Taipei, April 19 (CNA) A shipment of fresh strawberries from Japan’s Tochigi prefecture was seized at the border due to excessive levels of pesticide residue, the Taiwan Food and Drug Administration (FDA) said Tuesday.
This is the first batch of agricultural produce imported from a Japanese prefecture previously subject to a food import ban in Taiwan to fail a border inspection, according to the FDA.
Taiwan on Feb. 21 lifted the ban on food imports from five Japanese prefectures affected by the 2011 Fukushima nuclear disaster that had been in place for 11 years.
Fukushima, where the disaster occurred, and neighboring Gunma, Chiba and Ibaraki were also subject to the ban.
The shipment of 88.8 kilograms of fresh strawberries was confiscated after sample testing conducted on March 17 found them to contain the novel pesticide flonicamid at 0.15 parts per million (ppm), exceeding Taiwan’s 0.01 ppm maximum residue limit for flonicamid, the FDA said.
FDA Food Safety Division official Lin Hsu-yang (林旭陽) said that since the ban was lifted, 19 shipments of food and agricultural produce have been imported from Ibaraki, Gunma and Tochigi and sample testing found none of them to contain radiation contamination, although an excessive level of pesticide residue was found in the latest shipment of fresh strawberries from Tochigi.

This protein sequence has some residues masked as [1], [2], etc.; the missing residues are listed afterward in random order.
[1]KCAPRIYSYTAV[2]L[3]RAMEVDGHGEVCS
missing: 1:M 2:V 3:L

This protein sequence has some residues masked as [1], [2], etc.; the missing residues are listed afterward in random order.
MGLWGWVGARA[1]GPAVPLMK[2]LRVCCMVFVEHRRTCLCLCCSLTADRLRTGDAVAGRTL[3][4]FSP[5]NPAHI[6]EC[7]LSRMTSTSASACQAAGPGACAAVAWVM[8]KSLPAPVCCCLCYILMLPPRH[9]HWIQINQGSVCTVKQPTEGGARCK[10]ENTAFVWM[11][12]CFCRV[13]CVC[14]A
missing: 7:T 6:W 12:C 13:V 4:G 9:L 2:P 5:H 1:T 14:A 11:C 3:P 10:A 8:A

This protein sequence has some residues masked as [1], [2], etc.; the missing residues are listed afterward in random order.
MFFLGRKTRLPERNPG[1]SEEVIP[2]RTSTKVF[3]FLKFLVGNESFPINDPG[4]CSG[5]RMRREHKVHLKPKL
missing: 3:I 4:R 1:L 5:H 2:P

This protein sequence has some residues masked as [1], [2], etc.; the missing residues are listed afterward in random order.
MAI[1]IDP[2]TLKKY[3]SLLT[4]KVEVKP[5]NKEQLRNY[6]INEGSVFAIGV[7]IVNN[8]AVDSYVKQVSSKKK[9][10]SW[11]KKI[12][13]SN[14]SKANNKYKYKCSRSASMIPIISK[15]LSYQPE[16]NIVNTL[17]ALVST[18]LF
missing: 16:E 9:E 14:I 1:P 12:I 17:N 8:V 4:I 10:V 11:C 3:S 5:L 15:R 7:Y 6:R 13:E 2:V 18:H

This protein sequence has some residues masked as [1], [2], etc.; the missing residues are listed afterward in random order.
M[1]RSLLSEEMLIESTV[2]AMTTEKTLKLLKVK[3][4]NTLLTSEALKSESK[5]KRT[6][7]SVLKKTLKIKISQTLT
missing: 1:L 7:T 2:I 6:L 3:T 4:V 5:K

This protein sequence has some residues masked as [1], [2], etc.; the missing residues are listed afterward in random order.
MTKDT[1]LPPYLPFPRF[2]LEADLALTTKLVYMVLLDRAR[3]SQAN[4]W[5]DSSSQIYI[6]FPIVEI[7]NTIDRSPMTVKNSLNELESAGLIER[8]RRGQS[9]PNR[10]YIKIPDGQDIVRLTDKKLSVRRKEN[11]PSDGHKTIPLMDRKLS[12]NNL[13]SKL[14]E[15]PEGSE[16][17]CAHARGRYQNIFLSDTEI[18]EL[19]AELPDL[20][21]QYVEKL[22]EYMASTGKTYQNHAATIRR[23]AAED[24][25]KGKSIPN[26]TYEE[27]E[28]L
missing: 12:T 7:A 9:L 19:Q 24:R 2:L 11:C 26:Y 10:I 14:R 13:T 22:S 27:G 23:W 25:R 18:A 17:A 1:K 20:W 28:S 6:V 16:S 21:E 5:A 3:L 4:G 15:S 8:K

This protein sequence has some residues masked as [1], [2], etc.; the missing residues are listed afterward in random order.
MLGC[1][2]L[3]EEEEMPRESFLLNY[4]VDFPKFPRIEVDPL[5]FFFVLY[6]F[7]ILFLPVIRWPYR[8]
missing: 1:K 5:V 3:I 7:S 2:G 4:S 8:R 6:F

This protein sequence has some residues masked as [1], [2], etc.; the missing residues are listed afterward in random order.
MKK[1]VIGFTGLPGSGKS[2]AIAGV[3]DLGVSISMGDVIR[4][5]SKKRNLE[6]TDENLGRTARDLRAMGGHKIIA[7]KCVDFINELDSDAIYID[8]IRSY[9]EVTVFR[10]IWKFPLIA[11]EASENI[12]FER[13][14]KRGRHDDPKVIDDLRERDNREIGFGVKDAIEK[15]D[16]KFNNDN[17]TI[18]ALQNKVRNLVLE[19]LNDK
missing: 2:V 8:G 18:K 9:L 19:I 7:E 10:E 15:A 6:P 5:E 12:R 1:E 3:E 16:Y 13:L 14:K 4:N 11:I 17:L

The FDA has begun conducting batch-by-batch inspections of strawberries imported from Japan as excessive pesticide residue has been repeatedly detected in Japanese strawberries.
The agency also requested that Japan provide a written explanation of the high levels of pesticide found in its strawberry shipments to Taiwan by May 6 but has not yet received a response, according to Lin.
Also Tuesday, the FDA released a list of 11 items that failed its latest border inspections, including dried porcini mushrooms from France, ready to cook chicken soup packets from Malaysia, artichoke extract powder from Canada, dried galangal tubers from Vietnam, seaweed salt from Japan, Thai red tea from Thailand, green tea chutney from Myanmar, frozen oilfish roe from Fiji and a red tea product from India.
All problematic products were either returned to their country of origin or destroyed in accordance with Taiwan’s regulations, according to the agency.
(By Chiang Hui-chun and Evelyn Kao)


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